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In today’s Fast Legal Answers series, I’ll be defining and explaining what a “hostile work environment” is. How does it relate to discrimination and protected classes?
I hear this phrase thrown around so much that I think many people don’t actually know what a actually is. After reading this article you will know the legal definition of a hostile work environment, and should have a better idea of what is, and what is not, legally recognized as a hostile work environment.
However, the issue of harassment has become increasingly well known and by fiscal year 2003, 17.6% of the total discrimination charges filed with the EEOC were harassment claims. This makes harassment determinations difficult – not just for courts attempting to apply legal standards – but for human resource professionals and employment law specialists attempting to determine whether actionable harassment has occurred. In deciding how much is enough, courts generally consider "the totality of the circumstances," including: the frequency of the discriminatory conduct, the severity of the conduct, whether the conduct is physically threatening and whether the conduct unreasonably interferes with an employee’s work performance.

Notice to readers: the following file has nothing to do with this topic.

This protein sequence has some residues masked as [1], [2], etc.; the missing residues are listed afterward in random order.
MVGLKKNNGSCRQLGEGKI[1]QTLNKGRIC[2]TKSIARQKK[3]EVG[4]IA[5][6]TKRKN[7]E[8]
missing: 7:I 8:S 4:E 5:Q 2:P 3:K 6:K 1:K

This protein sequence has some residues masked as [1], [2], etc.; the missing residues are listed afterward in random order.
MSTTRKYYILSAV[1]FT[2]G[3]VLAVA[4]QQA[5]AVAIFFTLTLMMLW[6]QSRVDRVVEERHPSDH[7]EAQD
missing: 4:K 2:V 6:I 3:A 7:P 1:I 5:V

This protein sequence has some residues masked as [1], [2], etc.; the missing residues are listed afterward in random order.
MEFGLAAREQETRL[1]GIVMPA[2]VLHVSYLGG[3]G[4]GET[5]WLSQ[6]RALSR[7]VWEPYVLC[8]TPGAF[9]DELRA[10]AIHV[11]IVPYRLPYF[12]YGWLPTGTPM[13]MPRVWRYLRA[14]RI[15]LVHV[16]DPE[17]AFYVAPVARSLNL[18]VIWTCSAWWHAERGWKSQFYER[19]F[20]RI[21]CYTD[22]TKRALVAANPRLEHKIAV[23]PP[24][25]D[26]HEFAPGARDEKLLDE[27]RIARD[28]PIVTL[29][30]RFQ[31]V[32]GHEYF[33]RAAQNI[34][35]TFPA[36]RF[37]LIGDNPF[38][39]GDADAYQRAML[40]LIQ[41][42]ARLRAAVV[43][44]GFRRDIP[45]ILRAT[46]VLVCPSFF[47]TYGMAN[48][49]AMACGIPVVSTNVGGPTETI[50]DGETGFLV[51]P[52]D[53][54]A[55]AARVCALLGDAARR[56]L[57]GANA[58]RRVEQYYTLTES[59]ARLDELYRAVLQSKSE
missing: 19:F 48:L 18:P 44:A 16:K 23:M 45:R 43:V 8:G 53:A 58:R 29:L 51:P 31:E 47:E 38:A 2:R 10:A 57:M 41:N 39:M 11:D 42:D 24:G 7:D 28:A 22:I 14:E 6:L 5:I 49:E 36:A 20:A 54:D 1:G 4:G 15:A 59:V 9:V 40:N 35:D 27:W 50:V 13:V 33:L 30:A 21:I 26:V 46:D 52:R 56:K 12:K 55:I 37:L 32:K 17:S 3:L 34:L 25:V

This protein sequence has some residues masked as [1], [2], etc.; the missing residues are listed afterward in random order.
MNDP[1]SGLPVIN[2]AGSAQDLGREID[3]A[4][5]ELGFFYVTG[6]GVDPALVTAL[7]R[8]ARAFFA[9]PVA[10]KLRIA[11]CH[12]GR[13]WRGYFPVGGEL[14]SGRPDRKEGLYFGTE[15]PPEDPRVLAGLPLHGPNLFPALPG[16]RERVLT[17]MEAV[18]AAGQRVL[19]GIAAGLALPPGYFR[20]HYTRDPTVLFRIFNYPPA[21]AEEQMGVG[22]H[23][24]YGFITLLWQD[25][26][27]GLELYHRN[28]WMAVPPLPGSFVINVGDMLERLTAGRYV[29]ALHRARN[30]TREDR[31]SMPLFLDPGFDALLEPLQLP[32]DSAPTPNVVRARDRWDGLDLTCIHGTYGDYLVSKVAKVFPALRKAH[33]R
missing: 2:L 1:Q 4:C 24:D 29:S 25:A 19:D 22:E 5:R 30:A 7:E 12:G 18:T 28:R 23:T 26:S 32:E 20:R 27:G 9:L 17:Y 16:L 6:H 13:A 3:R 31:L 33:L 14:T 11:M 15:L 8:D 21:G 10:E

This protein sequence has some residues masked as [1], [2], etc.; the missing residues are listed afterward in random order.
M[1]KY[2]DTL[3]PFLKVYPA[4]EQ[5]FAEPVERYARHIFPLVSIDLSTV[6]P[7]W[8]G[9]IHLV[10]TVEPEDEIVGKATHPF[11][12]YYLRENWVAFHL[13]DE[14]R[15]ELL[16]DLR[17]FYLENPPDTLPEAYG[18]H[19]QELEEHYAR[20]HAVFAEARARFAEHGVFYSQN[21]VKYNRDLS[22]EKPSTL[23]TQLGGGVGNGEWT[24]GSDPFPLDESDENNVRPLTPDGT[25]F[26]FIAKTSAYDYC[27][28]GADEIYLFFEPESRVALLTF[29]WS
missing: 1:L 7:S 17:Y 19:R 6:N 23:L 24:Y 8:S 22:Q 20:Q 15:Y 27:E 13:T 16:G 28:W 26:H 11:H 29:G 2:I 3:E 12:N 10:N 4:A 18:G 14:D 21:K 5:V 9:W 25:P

Hostile Work Environment For harassment to be actionable under Title VII the offensive conduct must be sufficiently severe or pervasive to alter the conditions of the victim’s employment and create a hostile working environment. No one factor is required in order to find actionable harassment, and there is no precise formula to use when considering these factors.
To illustrate, your boss not liking you because you are fans of rival sports teams, is not actionable discrimination.
For example, a plaintiff in an Eleventh Circuit Court of Appeals case alleged that her male supervisor called her at home, told her she was beautiful, made a comment about the "purity" of Indian women, unzipped his pants to tuck in his shirt, touched her on the knee, touched the hem of her dress and touched her jewelry. Generally, when events are concentrated over a finite period of time, the employee’s claim is stronger than when events are scattered over a longer period of months or even years. However, the court found the comments were pervasive enough to allow Santana’s harassment claim to proceed to trial. Alfano claimed a supervisor told her she could not eat carrots, bananas, hot dogs or ice cream on the job because she did so "in a seductive manner." She also complained that a notice was posted that read, "Carrots will not be allowed in the visiting area due to Sgt. Brooks sued the city following an incident of inappropriate touching.
More typically, however, the hostile work environment is created through a variety of incidents.
Some incidents may involve touching, while others are merely comments. Some conduct may be directed at the alleged victim and some may simply occur in his or her presence.
A hostile work environment is really just a specific form of harassment.
The EEOC defines harassment as: unwelcome conduct that is based on race, color, religion, sex (including pregnancy), national origin, age (40 or older), disability or genetic information.